Dungeness crab season begins in early December; just as the winter rains begin to bring up tender wood sorrel shoots. Wood sorrel, which resembles common clover, has a pleasant flavor and acidity similar to lemon. The brininess of the fresh Dungeness crab with the brightness of the sorrel works perfectly together. I use a variety of local citrus to compliment the dish and would recommend that you adapt the recipe to the citrus you have readily available in your local area.

When picking wood sorrel (also known as Oxalis) I like to find small, bright green, leaves. (The large leaves tend to become fibrous as they get older.) I also look for patches of sorrel growing in loose soil or among fallen leaves. These plants will have longer roots that those growing in hard packed areas. The roots, particularly the young pink and white ones, have the same acidity as the leaves, but are balanced by a slight sweetness and refreshingly crisp texture.


Serves- 4
Preparing the Crabs
2 Large, Live Dungeness Crabs
1 gallon water
½ cup white soy sauce
1 small ginger root
1 fresh shallot
1 kaffir lime leaf
1 halved vanilla bean
1 star anise

- Fill a large pot with water and place on stove over high heat.
- When the water begins to boil, add the remaining ingredients and stir to incorporate.
- Add the live crabs to the pot and keep pot over high heat until it returns to a simmer.
- Once the water reaches a simmer, turn heat down to low and continue cooking for 8 minutes.
- Carefully remove the crabs from the pot using long tongs and immediately put into a container with water and ice. (continue to simmer liquid once crab is removed).
- Keep the crabs in the ice until they are cool – (3-4 minutes)
- Remove the large top shell of the crab by pulling up on the back of the shell, then use a small cocktail fork to remove the body meat. (reserve the shells)
- Gently crack each leg section (either with your hands, pliers or other cracking device). Try to remove the leg meat in whole sections. (reserve the shells)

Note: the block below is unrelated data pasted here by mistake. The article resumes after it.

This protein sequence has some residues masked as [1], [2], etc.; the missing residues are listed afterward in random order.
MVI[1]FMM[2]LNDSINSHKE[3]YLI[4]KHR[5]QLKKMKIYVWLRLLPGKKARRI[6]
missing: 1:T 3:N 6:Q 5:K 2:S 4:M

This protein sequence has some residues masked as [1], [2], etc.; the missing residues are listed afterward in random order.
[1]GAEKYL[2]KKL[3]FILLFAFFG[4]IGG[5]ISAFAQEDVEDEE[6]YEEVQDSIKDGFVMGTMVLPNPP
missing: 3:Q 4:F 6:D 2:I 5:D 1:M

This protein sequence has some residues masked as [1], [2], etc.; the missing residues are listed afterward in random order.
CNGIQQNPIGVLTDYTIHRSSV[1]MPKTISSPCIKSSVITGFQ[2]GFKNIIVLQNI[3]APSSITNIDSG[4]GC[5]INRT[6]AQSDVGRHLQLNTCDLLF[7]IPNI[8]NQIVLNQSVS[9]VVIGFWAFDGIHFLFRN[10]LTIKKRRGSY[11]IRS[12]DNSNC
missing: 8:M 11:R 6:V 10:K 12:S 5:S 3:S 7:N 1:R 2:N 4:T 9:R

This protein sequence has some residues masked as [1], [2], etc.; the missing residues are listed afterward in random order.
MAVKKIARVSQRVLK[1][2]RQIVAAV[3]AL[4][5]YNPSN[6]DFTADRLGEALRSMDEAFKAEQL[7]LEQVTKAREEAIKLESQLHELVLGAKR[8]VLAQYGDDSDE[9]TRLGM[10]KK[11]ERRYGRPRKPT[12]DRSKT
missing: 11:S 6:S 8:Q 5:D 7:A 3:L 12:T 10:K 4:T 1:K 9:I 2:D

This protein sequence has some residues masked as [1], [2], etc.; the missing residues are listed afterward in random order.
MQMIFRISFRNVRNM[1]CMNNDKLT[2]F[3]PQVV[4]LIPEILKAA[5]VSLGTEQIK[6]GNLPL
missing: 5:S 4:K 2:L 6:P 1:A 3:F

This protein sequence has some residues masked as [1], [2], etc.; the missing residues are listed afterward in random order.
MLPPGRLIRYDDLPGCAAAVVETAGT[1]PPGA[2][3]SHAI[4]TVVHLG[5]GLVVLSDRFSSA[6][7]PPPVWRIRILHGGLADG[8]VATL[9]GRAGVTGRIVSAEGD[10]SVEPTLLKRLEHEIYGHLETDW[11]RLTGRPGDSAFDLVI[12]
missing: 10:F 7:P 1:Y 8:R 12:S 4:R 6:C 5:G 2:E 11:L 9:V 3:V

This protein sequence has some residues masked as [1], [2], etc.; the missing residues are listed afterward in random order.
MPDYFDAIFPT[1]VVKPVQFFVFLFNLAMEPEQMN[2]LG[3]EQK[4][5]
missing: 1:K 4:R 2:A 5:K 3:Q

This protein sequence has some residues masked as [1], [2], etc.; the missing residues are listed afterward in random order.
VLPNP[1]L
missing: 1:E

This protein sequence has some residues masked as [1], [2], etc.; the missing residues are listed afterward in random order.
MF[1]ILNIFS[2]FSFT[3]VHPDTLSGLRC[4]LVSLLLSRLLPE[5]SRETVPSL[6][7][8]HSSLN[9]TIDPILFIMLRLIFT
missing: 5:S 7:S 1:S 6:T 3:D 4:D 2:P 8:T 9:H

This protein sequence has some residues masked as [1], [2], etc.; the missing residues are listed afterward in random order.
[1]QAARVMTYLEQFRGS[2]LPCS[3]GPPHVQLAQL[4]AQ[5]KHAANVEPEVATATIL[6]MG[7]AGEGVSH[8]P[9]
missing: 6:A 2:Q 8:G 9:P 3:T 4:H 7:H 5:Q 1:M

- Place the empty shells back in the pot and continue simmering/reducing for 1 hour- then strain and cool.



The Custard
2 cups of the crab stock (above)
3 whole organic-free range eggs
1 tsp fresh shallot (peeled and grated on microplane)
1 tsp meyer yuzu zest (use microplane)
1 tsp espelette chile powder
1 tbs white soy

- Mix all of the above ingredients in a bowl with a whisk. Do this gently to avoid incorporating air.
- Pour the mixture into small oven safe ramekins that have been well sprayed.
- Place ramekins in a baking dish and fill dish ½ full of warm water.
- Place the uncovered tray of ramekins in a 300 degree oven for 1 hour- or until they are just firm to the touch.
- Once firm to touch- remove the tray from oven and cool at room temperature.



Dressing for the Crab
1 tsp grated shallot
1 tsp grated ginger
1 tsp grated yuzu zest
1 tbs fresh yuzu juice
1 tbs white soy
1 tsp sesame oil
1 tbs olive oil

- Combine all ingredients and adjust seasoning to taste.

Candied Buddha’s Hand
1 Buddha’s Hand Citron
1 cup water
2 tbs kosher salt
2 cups granulated sugar
1 cup unseasoned rice wine vinegar
1 tsp espelette chile powder

- Bring water, sugar, rice vinegar, espelette and ginger to a simmer.
- Slice the buddha’s hand lengthwise on a mandoline.
- Place the slices of citrus into the hot syrup and simmer for 2 minutes.
- Remove from heat and cool at room temperature.
- You should keep the preserved buddha’s hand submerged and in the refrigerator for at least 8 hours- however, it will last for 2 weeks in the refrigerator.


Crispy Crab-
2 cups of the picked crab body meat
1 cup canola oil
1 tbs kosher salt
1 tsp espelette

- Squeeze all of the liquid out of the crab meat.
- Place the canola oil in a large saute pan and place on high heat.
- Once the oil starts to smoke, carefully place pieces of the crab into the oil.
- Once the piece begins to brown- remove with a slotted spoon and place on a paper towel lined plate.
- Season the crispy crab pieces with salt and espelette.


Finishing and Assembling the Crab-
1 mandarin orange (peeled and segments separated)
2 finger limes (squeeze our pearls)
1 cup of fresh wood sorrel leaves, roots and flowers
½ Cup tiny red shiso leaves
1 meyer lemon – shaved into thin slices

- Place the room temperature custard in the middle of a plate or bowl.
- Gently toss the crab leg segments with the dressing.
- Arrange the leg segments next to the custard.
- Top with the crispy crab pieces.
- Arrange the candied Buddha’s hand, orange segments, finger lime pearls, sorrel leaves, sorrel roots, sorrel flowers, shiso and shaved meyer lemon around plate.


Wednesday, January 28, 2015

Dungeness Crab


Local Dungeness Crab, Buddha Hand Citron Confit, Yuzu, Wood Sorrel, and Shiso